Thin-Film Electronics: Precision that Accelerates
For more than 10 years, TNO’s experts at Holst Centre have been developing thin-film technology to enable batteries, photovoltaics, OLED lighting, OLED displays, imagers and much more. By combining and integrating a variety of technologies and processes, Holst Centre is uniquely qualified to demonstrate and qualify new device concepts and help industry partners realise state-of-the-art applications.
EXPERIENCE ON THE CUTTING EDGE
For industries that develop displays, medical imagers and bioelectronics, but also for those branches that provide energy conversion and storage, thin-film technology offers the form factor and functionality that manufacturers need. TNO at Holst Centre pushes the boundaries in individual technologies and in their integration, making use of a range of deposition and patterning technologies.
Atomic Layer Deposition (ALD) offers precise control and uniformity of film composition and thickness. TNO’s spatial ALD (s-ALD) solution adds much higher deposition rates and an atmospheric pressure process that does not require costly vacuum equipment.
TNO has successfully scaled up s-ALD to large areas in sheet-to-sheet and roll-to-roll equipment. The technology is ready for optimisation and integration into commercial production of solid-state batteries, photovoltaics, displays and semiconductor components.
THIN-FILM TRANSISTOR TECHNOLOGY
TNO is a forerunner in oxide thin-film transistors (TFTs). These are primarily used for displays and imagers, but a host of other applications are possible. We have advanced TFT performance, for example by using s-ALD for semiconductor and dielectric layers.
SECURITY IN THE DIGITAL AGE
To address the need for heightened security, TNO has developed expertise in large-area, high-resolution optical sensors. These are ideal for under-display fingerprint and biometric detectors that protect against spoofing and security breaches. They deliver high resolution in sizes large enough for palm and four-finger scans and yet are thin, lightweight and (semi-)transparent, so can be integrated into various electronics and intelligent surfaces.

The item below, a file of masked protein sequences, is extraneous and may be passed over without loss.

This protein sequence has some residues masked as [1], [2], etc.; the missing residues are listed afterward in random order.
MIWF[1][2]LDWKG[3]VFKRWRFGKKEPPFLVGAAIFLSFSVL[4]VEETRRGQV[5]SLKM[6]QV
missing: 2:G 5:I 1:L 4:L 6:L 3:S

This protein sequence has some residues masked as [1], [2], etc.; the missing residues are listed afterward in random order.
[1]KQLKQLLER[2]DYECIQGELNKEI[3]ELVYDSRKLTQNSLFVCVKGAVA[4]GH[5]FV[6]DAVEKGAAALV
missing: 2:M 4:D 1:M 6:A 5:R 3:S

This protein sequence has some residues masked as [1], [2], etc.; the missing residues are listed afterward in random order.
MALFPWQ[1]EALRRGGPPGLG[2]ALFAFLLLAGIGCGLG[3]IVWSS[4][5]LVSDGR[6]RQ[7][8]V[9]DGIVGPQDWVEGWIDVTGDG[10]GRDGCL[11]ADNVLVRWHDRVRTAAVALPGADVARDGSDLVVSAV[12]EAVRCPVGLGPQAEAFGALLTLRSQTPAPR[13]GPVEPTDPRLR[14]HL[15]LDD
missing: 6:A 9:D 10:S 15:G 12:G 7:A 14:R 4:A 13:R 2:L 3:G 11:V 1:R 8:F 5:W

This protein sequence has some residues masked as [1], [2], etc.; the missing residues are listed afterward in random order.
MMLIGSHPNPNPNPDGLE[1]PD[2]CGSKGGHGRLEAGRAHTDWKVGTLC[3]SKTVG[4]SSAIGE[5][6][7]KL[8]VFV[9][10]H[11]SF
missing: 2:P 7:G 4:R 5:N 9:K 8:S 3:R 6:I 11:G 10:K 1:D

TNO also developed the world’s first high-resolution perovskite-based fingerprint sensor with over 80% EQE. Its near-infrared sensors can also be applied for biomedical imaging of the outer skin, giving access to measurement of various health parameters.
Safe, radiation-free medical imaging is possible through ultrasound. However, current technology requires a highly skilled operator who is located at a healthcare centre. The technology also only offers a small field of view.
With our unique thin-film electronics, TNO at Holst Centre makes it possible to create large-area, flexible transducer arrays that will allow hands-free ultrasound systems that do not require a skilled operator. The ultrasound-on-foil technology allows thousands of individual transducers to be integrated into an adhesive patch. Such patches can be used, for example, for at-home monitoring of high-risk pregnancies and arterial plaque build-up.
TNO at Holst Centre aims to continue to advance technology in healthcare. The same technology used to create foldable displays and semi-transparent imagers will be applied to innovative microfluidics, bioelectronics and potentially even brain/computer interfaces.
What’s more, TNO continues to invest in the energy domain, with the development of next-generation lithium-ion batteries, fuel cells and electrolysers.
PITCCH event: Showcasing Open Innovation
The PITCCH final event will share good practices from PITCCH collaborations, provide a stage for companies to debate open innovation strategies and a explore successful approaches to funding Open Innovation collaborations.